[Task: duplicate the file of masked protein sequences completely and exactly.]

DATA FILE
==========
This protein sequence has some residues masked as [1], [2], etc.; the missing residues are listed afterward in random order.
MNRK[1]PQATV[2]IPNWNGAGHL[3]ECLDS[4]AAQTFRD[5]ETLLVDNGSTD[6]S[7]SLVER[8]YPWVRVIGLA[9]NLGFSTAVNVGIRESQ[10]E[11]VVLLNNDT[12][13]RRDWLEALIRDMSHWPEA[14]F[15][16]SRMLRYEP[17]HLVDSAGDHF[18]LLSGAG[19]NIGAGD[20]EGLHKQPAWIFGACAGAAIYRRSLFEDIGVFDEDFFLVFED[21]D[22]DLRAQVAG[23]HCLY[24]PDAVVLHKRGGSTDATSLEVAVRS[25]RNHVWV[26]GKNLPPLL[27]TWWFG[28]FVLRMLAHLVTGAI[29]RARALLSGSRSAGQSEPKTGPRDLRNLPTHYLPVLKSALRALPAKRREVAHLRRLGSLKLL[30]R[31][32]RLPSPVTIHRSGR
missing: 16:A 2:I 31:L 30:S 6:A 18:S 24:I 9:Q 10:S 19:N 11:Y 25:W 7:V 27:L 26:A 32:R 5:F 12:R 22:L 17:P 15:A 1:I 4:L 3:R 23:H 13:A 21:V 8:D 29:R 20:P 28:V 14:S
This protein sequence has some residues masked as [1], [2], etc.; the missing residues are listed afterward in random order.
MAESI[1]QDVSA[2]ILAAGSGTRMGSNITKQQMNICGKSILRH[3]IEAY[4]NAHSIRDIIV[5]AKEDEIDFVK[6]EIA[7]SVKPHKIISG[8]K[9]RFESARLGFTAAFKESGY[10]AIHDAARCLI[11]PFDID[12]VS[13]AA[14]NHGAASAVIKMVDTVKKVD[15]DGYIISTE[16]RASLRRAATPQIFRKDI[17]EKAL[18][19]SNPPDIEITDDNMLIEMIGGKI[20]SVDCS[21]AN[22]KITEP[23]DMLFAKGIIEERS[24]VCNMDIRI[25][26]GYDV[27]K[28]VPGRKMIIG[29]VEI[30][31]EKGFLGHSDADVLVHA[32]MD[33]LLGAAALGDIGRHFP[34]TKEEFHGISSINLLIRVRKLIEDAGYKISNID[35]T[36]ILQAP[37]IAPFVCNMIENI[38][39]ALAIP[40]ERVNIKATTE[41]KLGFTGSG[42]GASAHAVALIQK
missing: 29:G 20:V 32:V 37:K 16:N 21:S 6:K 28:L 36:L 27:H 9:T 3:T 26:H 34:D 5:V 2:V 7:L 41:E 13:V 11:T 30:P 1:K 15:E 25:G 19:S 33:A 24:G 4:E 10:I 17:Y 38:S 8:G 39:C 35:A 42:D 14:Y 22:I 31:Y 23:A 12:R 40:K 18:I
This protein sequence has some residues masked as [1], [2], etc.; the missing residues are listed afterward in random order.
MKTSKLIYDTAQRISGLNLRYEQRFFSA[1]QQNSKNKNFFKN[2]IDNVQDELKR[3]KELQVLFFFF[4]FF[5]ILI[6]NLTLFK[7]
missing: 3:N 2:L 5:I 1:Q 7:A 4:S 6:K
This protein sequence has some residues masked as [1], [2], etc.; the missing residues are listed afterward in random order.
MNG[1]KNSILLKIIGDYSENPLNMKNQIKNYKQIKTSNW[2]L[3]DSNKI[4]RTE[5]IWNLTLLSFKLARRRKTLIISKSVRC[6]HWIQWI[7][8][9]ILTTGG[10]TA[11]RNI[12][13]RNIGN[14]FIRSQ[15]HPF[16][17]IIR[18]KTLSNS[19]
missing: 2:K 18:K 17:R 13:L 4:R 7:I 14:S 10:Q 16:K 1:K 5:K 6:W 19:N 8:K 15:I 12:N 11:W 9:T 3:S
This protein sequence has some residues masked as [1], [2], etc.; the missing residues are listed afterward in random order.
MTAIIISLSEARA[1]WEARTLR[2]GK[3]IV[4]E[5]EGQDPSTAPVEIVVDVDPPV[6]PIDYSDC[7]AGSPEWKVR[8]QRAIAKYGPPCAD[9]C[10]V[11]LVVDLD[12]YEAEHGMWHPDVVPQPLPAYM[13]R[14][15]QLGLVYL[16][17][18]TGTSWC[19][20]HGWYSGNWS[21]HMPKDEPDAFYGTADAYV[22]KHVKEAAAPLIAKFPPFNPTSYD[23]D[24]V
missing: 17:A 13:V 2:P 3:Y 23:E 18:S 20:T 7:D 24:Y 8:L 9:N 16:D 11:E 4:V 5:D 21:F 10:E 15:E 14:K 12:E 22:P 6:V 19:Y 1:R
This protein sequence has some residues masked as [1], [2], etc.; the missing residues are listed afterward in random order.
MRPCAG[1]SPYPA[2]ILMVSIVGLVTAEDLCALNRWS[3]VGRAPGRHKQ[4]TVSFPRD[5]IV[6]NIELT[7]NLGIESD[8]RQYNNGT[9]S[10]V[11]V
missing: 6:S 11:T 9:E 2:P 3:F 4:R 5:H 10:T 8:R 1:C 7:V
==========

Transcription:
This protein sequence has some residues masked as [1], [2], etc.; the missing residues are listed afterward in random order.
MNRK[1]PQATV[2]IPNWNGAGHL[3]ECLDS[4]AAQTFRD[5]ETLLVDNGSTD[6]S[7]SLVER[8]YPWVRVIGLA[9]NLGFSTAVNVGIRESQ[10]E[11]VVLLNNDT[12][13]RRDWLEALIRDMSHWPEA[14]F[15][16]SRMLRYEP[17]HLVDSAGDHF[18]LLSGAG[19]NIGAGD[20]EGLHKQPAWIFGACAGAAIYRRSLFEDIGVFDEDFFLVFED[21]D[22]DLRAQVAG[23]HCLY[24]PDAVVLHKRGGSTDATSLEVAVRS[25]RNHVWV[26]GKNLPPLL[27]TWWFG[28]FVLRMLAHLVTGAI[29]RARALLSGSRSAGQSEPKTGPRDLRNLPTHYLPVLKSALRALPAKRREVAHLRRLGSLKLL[30]R[31][32]RLPSPVTIHRSGR
missing: 16:A 2:I 31:L 30:S 6:A 18:S 24:I 9:Q 10:S 19:N 11:Y 25:W 7:V 27:L 26:A 32:R 5:F 12:R 22:L 17:P 15:A 1:I 4:L 3:R 23:H 13:A 21:V 8:D 29:R 20:P 28:V 14:S
This protein sequence has some residues masked as [1], [2], etc.; the missing residues are listed afterward in random order.
MAESI[1]QDVSA[2]ILAAGSGTRMGSNITKQQMNICGKSILRH[3]IEAY[4]NAHSIRDIIV[5]AKEDEIDFVK[6]EIA[7]SVKPHKIISG[8]K[9]RFESARLGFTAAFKESGY[10]AIHDAARCLI[11]PFDID[12]VS[13]AA[14]NHGAASAVIKMVDTVKKVD[15]DGYIISTE[16]RASLRRAATPQIFRKDI[17]EKAL[18][19]SNPPDIEITDDNMLIEMIGGKI[20]SVDCS[21]AN[22]KITEP[23]DMLFAKGIIEERS[24]VCNMDIRI[25][26]GYDV[27]K[28]VPGRKMIIG[29]VEI[30][31]EKGFLGHSDADVLVHA[32]MD[33]LLGAAALGDIGRHFP[34]TKEEFHGISSINLLIRVRKLIEDAGYKISNID[35]T[36]ILQAP[37]IAPFVCNMIENI[38][39]ALAIP[40]ERVNIKATTE[41]KLGFTGSG[42]GASAHAVALIQK
missing: 29:G 20:V 32:V 37:K 16:N 21:S 6:K 28:L 36:L 27:H 9:T 3:T 26:H 34:D 5:V 2:V 7:L 41:E 13:V 11:T 30:P 1:K 15:E 25:G 19:S 33:A 24:G 4:E 10:I 17:Y 38:S 8:G 39:C 35:A 42:D 14:Y 22:I 31:Y 23:A 12:R 40:K 18:I
This protein sequence has some residues masked as [1], [2], etc.; the missing residues are listed afterward in random order.
MKTSKLIYDTAQRISGLNLRYEQRFFSA[1]QQNSKNKNFFKN[2]IDNVQDELKR[3]KELQVLFFFF[4]FF[5]ILI[6]NLTLFK[7]
missing: 3:N 2:L 5:I 1:Q 7:A 4:S 6:K
This protein sequence has some residues masked as [1], [2], etc.; the missing residues are listed afterward in random order.
MNG[1]KNSILLKIIGDYSENPLNMKNQIKNYKQIKTSNW[2]L[3]DSNKI[4]RTE[5]IWNLTLLSFKLARRRKTLIISKSVRC[6]HWIQWI[7][8][9]ILTTGG[10]TA[11]RNI[12][13]RNIGN[14]FIRSQ[15]HPF[16][17]IIR[18]KTLSNS[19]
missing: 2:K 18:K 17:R 13:L 4:R 7:I 14:S 10:Q 16:K 1:K 5:K 6:W 19:N 8:K 15:I 12:N 11:W 9:T 3:S
This protein sequence has some residues masked as [1], [2], etc.; the missing residues are listed afterward in random order.
MTAIIISLSEARA[1]WEARTLR[2]GK[3]IV[4]E[5]EGQDPSTAPVEIVVDVDPPV[6]PIDYSDC[7]AGSPEWKVR[8]QRAIAKYGPPCAD[9]C[10]V[11]LVVDLD[12]YEAEHGMWHPDVVPQPLPAYM[13]R[14][15]QLGLVYL[16][17][18]TGTSWC[19][20]HGWYSGNWS[21]HMPKDEPDAFYGTADAYV[22]KHVKEAAAPLIAKFPPFNPTSYD[23]D[24]V
missing: 17:A 13:V 2:P 3:Y 23:E 18:S 20:T 7:D 24:Y 8:L 9:N 16:D 11:E 4:V 5:D 21:F 10:E 15:E 14:K 12:E 22:P 6:V 19:Y 1:R
This protein sequence has some residues masked as [1], [2], etc.; the missing residues are listed afterward in random order.
MRPCAG[1]SPYPA[2]ILMVSIVGLVTAEDLCALNRWS[3]VGRAPGRHKQ[4]TVSFPRD[5]IV[6]NIELT[7]NLGIESD[8]RQYNNGT[9]S[10]V[11]V
missing: 6:S 11:T 9:E 2:P 3:F 4:R 5:H 10:T 8:R 1:C 7:V